2009 District of Columbia and U.S. Territories Quarters Program Design Use Policy

The United States Mint will not object to use of the final obverse or reverse design of any 2009 District of Columbia and U.S. Territories Program quarter-dollar coin approved by the Secretary of the Treasury, subject to the following conditions:

  1. Individual components of a coin’s reverse design (other than reoccurring text inscriptions that appear on every United States quarter-dollar coin in this program) may not be extracted and used separately from the coin design as a whole.
  2. Quarter designs and credits may not be used in any way that could mislead or deceive the public or imply that the United States Mint, the Department of the Treasury, or the United States Government sponsors, endorses, approves, or is associated with (a) the product or service in which the design is used; (b) the creators or distributors of the product or service; or (c) any other nonfederal entity, person, activity, product, or service.
  3. When practicable, high-resolution quarter images for reproduction should be obtained directly from the United States Mint by download from the Mint’s online News Image Library. The United States Mint cannot honor requests for camera-ready artwork or other reformatting.
  4. When a quarter reverse design obtained from any United States Mint source is reproduced for distribution in a publication (not on a product or in an advertisement), credit should be given as follows: “United States Mint image.” The credit should be placed next to the quarter design reproduction. The following entry may be used instead if a credit page is provided: “Quarter-dollar coin image [or images] from the United States Mint.”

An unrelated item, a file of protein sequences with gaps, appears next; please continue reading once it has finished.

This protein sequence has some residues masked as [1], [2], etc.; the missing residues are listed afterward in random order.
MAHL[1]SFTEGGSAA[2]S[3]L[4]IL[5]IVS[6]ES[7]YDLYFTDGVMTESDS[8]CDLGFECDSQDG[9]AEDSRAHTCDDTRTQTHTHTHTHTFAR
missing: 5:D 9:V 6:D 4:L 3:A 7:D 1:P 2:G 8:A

5. The quarter design’s use must be consistent with applicable laws and regulations.

Other laws may apply to the use of coin designs. The United States Mint strongly encourages members of the public interested in using coin designs to visit the Consumer and Business Awareness section of the United States Mint Web site for more information.

PLEASE NOTE: This policy does not cover use of the phrase “50 State Quarters” (which is a registered trademark of the United States Mint), or designs of the 50 State Quarters Program coins (which are addressed in a separate policy), nor does it cover publicity rights. It does not grant any waiver, release, or written permission of the Director under 18 U.S.C. § 709i or 31 U.S.C. § 333ii. By adopting and publishing this policy, the United States Mint is not waiving or abandoning any rights in designs assigned or licensed to it, and is not authorizing any acquisition or claim of exclusive rights (such as trademark rights) in quarter designs. The United States Mint makes no warranty of any kind and expressly disclaims any and all implied warranties relating to the quarter designs. This policy does not confer any personal right or cause of action, and does not relieve any party from any other duty or obligation.

Questions on this policy should be directed to the United States Mint Office of Licensing at 202-354-7350.

i 18 U.S.C. § 709 prohibits a person from knowingly using, without written permission of the Director of the United States Mint, “the words ‘United States Mint’ or ‘U.S. Mint’ or any colorable imitation of such words, in connection with any advertisement, circular, book, pamphlet, or other publication, play, motion picture, broadcast, telecast, or other production, in a manner reasonably calculated to convey the impression that such advertisement, circular, book, pamphlet, or other publication, play, motion picture, broadcast, telecast, or other production, is approved, endorsed, or authorized by or associated in any manner with, the United States Mint.”

ii 31 U.S.C. § 333 prohibits a person from using, “in connection with, or as a part of, any advertisement, solicitation, business activity, or product, whether alone or with other words, letters, symbols, or emblems [of the Treasury Department, its bureaus, including the United States Mint, and its officials, including United States Mint officials] . . . in a manner which could reasonably be interpreted or construed as conveying the false impression that such advertisement, solicitation, business activity, or product is in any manner approved, endorsed, sponsored, or authorized by, or associated with, the Department of the Treasury or any [Treasury Department bureau or official].”

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